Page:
By Tristana Moore
They call it Europe's largest jail - Tegel Prison in Berlin, home to more than 1,600 inmates.
They have been making clothes at this prison since 1898, but now the inmates are working on a designer label for their products.
We were allowed inside the jail for a sneak preview of the new collection of designer clothes.
Inmates are hoping the prison label will take off
From the outside, the jail looks more like a red-brick university - but some of Germany's most serious offenders, from murderers to rapists, are imprisoned here.
Ulrich Fehlau, one of the prison officials, showed us around the workshops where the new designer jackets and shirts were on display.
"We have a unique brand here, these shirts are made by prisoners and produced inside the jail," he said, resting his hands on a large, blue and white striped shirt.
"Now, this is for women," he said, lifting up a bright blue jacket. I tried it on and it felt a bit big, despite the fact it was the smallest size. "It's 100% cotton," he said. "And it's a great colour."
The prisoners earn around eight euros a day for making the clothes.
The room was full of sewing machines and ironing boards. The latest pop music blared out from a radio. It was hot and stuffy inside.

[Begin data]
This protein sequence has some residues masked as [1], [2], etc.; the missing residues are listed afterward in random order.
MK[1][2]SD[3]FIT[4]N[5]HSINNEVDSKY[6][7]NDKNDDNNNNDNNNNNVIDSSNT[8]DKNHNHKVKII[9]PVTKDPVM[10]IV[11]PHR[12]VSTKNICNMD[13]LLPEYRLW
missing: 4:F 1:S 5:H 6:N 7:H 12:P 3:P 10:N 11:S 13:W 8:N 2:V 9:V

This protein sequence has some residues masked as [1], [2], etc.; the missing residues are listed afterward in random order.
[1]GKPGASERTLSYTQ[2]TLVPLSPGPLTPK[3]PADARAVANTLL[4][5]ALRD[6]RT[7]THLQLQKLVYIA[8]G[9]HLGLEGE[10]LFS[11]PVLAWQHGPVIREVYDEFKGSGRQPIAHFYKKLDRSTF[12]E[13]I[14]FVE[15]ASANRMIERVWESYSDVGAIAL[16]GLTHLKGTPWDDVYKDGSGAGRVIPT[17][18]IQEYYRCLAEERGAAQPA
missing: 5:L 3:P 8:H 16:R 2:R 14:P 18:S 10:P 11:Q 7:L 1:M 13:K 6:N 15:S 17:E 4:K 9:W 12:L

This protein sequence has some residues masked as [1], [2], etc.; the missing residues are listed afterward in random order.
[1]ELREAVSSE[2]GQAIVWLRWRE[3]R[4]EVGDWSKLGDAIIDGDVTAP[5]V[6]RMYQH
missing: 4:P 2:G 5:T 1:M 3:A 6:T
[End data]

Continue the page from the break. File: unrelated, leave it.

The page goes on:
The prisoners seemed to be enjoying themselves. They chatted with one another as they worked. The prison guards kept their distance.
The inmates are trained by professionals.
"At first it's strange having to be with the inmates, locked inside," says Sascha Spannuth, a master craftsman who started working in Tegel Prison earlier this year.
"But it's so interesting. You get the impression they're having fun here, which is important."
Matthias, as he wanted to be called, is serving a 15-month sentence.
He was stitching together a piece of cloth as we were talking.
"This isn't a dream job, but it's better than staying in my cell," he said.
"I think my friends will buy these clothes - you can't get them outside. After all, it's not every day that you can say your jacket was made in a jail!"
He smiled and looked outside the window. In the distance, I saw a prison watch-tower and a glimmer of light.
The prison guards say the real aim of launching the new designer label is to create jobs. There's a 40% cent unemployment rate at the jail.
The idea is that more inmates will want to work if they see that they're helping to develop a successful business venture.
A world away from Tegel Prison, in the leafy suburbs of Berlin's Kreuzberg district, an advertising agency has been preparing the launch of a new web-site to promote the designer label.
Prisoners are making everything from shoes to suits
"I'm sure this brand will take off," Stephan Bohle said, showing a few glossy photographs of the designs.
He showed me the buckle on one of the bags - which had the designer label "Haeftling", or "Prisoner" stamped on it.
"People will want to buy these products because each item tells a different story - about the prisoners and their lives. OK, I know it's not Armani - but we're only starting off, so give us a chance."
Unlike other designer clothes, these will be much cheaper. A shirt will cost 30 euros, a leather bag costs around 100 euros. They may not be everybody's cup of tea, but they're definitely original.